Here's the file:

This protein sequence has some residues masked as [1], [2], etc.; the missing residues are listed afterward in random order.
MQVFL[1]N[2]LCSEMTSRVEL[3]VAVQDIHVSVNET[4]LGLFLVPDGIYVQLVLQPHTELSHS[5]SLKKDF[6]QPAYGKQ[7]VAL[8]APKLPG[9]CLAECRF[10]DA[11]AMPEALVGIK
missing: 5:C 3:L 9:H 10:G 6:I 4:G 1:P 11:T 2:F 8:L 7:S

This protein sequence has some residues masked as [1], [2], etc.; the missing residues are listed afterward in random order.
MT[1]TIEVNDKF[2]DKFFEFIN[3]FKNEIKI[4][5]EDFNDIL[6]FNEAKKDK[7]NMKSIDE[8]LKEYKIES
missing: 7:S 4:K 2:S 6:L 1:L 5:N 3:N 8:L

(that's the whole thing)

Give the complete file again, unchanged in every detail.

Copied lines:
This protein sequence has some residues masked as [1], [2], etc.; the missing residues are listed afterward in random order.
MQVFL[1]N[2]LCSEMTSRVEL[3]VAVQDIHVSVNET[4]LGLFLVPDGIYVQLVLQPHTELSHS[5]SLKKDF[6]QPAYGKQ[7]VAL[8]APKLPG[9]CLAECRF[10]DA[11]AMPEALVGIK
missing: 5:C 3:L 9:H 10:G 6:I 4:G 1:P 11:T 2:F 8:L 7:S

This protein sequence has some residues masked as [1], [2], etc.; the missing residues are listed afterward in random order.
MT[1]TIEVNDKF[2]DKFFEFIN[3]FKNEIKI[4][5]EDFNDIL[6]FNEAKKDK[7]NMKSIDE[8]LKEYKIES
missing: 7:S 4:K 2:S 6:L 1:L 5:N 3:N 8:L